Villainous pharmaceutical troll Martin Shkreli has been arrested: Bloomberg News reports that federal agents apprehended him "at his Manhattan home early Thursday morning on securities fraud related to a firm he founded." Update: The feds say he was basically running a Ponzi scheme.
While Shkreli, the 32-year-old CEO of Turing Pharmaceuticals, became reviled for hiking up the price of a drug from $13.50/pill to $750/pill, the arrest is not related to that. (Or this.) According to CNBC, "The securities fraud probe of Shkreli... stems from his time as manager of hedge fund MSMB Capital Management and CEO of biopharmaceutical company Retrophin Inc, a person familiar with the matter said." More from Bloomberg:
Prosecutors in Brooklyn charged him with illegally taking stock from Retrophin Inc., a biotechnology firm he started in 2011, and using it to pay off debts from unrelated business dealings. He was later ousted from the company, where he’d been chief executive officer, and sued by its board.
In the case that closely tracks that suit, federal prosecutors accused Shkreli of engaging in a complicated shell game after his defunct hedge fund, MSMB Capital Management, lost millions. He is alleged to have made secret payoffs and set up sham consulting arrangements. A New York lawyer, Evan Greebel, was also arrested early Thursday. He's accused of conspiring with Shkreli in part of the scheme.
Retrophin had sued him for missing funds, but he denied the accusations, "Every transaction I’ve ever made at Retrophin was done with outside counsel’s blessing," and also said, "The $65 million Retrophin wants from me would not dent me. I feel great. I’m licking my chops over the suits I’m going to file against them."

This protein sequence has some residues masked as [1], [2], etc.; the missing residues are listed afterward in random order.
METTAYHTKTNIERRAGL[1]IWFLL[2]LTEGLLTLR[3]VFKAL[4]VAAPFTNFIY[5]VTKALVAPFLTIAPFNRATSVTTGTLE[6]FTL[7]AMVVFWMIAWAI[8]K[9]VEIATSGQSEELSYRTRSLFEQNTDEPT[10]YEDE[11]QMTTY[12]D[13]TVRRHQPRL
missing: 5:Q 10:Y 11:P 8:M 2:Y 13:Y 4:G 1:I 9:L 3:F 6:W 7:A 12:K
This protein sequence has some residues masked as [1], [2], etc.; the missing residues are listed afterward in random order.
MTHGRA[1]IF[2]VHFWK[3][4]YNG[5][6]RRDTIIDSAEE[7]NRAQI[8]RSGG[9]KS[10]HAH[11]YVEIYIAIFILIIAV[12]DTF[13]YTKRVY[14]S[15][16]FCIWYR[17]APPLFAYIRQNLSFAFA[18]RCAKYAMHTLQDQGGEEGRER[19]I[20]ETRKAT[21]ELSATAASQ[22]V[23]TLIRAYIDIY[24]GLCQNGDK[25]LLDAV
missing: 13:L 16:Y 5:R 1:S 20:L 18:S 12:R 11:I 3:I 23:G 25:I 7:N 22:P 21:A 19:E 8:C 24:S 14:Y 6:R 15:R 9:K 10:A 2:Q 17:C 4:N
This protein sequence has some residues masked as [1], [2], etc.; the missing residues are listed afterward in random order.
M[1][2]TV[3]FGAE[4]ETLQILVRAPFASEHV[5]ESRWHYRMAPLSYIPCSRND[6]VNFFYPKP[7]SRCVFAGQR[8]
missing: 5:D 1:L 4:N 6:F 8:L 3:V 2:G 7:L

From Shkreli's day in NYC "chilling" (Twitter)
Shkreli recently announced another massive price hike of a drug.
Yesterday, in an interview with HipHopDX, Shkreli expressed a desire to bail out Bobby Shmurda, the rapper currently imprisoned for the past year in a drug trafficking and murder case. The living embodiment of late capitalism's most revolting tendencies is also into hoverboards:
"THEY SEE ME ROLLING..." pic.twitter.com/D1mDBEeZMq
— Martin Shkreli (@MartinShkreli) September 16, 2015
Update: Reuters reports that it "witnessed Shkreli's arrest at the Murray Hill Tower Apartments in midtown Manhattan. Law enforcement including Federal Bureau of Investigation agents could be seen escorting Shkreli, who was wearing a hoodie, into a car." Sadly, there's no video. Yet.
We asked publicist Allan Ripp, who had been representing Turing on the pricing controversy, for comment on the arrest. He told us that his firm is no longer working with Turing, adding, "However, if asked, I would only have positive things to say about him and am very sorry to see news reports of his arrest."
Shkreli, the son of Albanian immigrants, grew up in Brooklyn and attended Hunter College High School and Baruch College. He also interned for CNBC's Jim Cramer's hedge fund at age 17. Cramer, though, is not very pleased with Shkreli:
@Martinshkreli was never my protege and anyone who says that is dreaming.
— Jim Cramer (@jimcramer) September 22, 2015
— Jim Cramer (@jimcramer) December 17, 2015
A NY Times feature recently declared, "His brilliance does not preclude him from sometimes behaving like an immature teenager. 'He’s driven by ambition to let people know that Martin Shkreli’s made it,' said an early investor in his first public company, who spoke on the condition of anonymity to preserve relations in the industry. 'The affirmation is as important to him as the financial success.'"
A positive mind can change the world...
— Wu Tang Clan (@WuTangClan) December 17, 2015
Michael Perino, the Dean George W. Matheson Professor of Law at St. John’s University School of Law who studies securities regulation and litigation, told us, "The standard defense in one of these [kinds of securities] cases is 'I relied in good faith on my counsel,'" but since the feds have also named Greebel as a co-conspirator, "Prosecutors have cut off" that line of defense.
Perino called the move "pretty unusual," since the prosecution has to come to the conclusion that the lawyer "was not just providing legal advice" but also participating in the scheme.
"What makes this case interesting is how the defendant has become notorious" in the past few months, Perino said. Given Shkreli's controversial approach, the Retrophin civil complaint "was bound to get prosecutors' attention."
Shkreli was photographed leaving 26 Federal Plaza just now.